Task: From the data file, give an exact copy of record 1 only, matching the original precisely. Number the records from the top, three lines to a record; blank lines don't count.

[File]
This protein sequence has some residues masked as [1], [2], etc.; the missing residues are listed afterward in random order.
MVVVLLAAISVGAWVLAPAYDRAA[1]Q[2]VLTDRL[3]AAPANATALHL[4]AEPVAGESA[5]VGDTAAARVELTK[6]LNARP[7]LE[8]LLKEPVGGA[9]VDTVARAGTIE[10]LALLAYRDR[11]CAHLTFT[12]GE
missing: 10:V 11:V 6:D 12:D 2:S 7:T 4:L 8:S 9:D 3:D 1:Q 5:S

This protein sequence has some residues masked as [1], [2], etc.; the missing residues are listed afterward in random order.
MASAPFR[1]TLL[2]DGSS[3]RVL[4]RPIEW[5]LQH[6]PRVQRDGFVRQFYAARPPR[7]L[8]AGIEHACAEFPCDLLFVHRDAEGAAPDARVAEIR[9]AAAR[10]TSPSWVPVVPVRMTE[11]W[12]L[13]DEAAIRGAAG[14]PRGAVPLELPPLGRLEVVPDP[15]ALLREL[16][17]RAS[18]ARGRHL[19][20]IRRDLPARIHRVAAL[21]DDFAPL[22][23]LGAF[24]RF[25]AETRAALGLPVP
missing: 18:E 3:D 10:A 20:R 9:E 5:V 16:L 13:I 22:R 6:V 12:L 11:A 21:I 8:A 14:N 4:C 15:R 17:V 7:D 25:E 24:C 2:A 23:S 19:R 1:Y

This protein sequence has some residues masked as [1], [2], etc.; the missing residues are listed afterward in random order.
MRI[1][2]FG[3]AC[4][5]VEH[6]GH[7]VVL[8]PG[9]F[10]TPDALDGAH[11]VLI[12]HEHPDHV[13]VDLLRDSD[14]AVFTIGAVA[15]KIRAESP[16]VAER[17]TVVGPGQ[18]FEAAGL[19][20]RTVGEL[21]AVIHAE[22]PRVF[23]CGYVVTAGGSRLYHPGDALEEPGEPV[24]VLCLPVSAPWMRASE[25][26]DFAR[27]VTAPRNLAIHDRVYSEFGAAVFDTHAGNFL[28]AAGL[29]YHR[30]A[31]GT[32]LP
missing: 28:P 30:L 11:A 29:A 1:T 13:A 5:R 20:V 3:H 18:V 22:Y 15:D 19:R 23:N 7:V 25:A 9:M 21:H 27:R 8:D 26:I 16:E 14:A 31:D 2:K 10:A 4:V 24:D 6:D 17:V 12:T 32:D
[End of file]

This protein sequence has some residues masked as [1], [2], etc.; the missing residues are listed afterward in random order.
MVVVLLAAISVGAWVLAPAYDRAA[1]Q[2]VLTDRL[3]AAPANATALHL[4]AEPVAGESA[5]VGDTAAARVELTK[6]LNARP[7]LE[8]LLKEPVGGA[9]VDTVARAGTIE[10]LALLAYRDR[11]CAHLTFT[12]GE
missing: 10:V 11:V 6:D 12:D 2:S 7:T 4:L 8:S 9:D 3:D 1:Q 5:S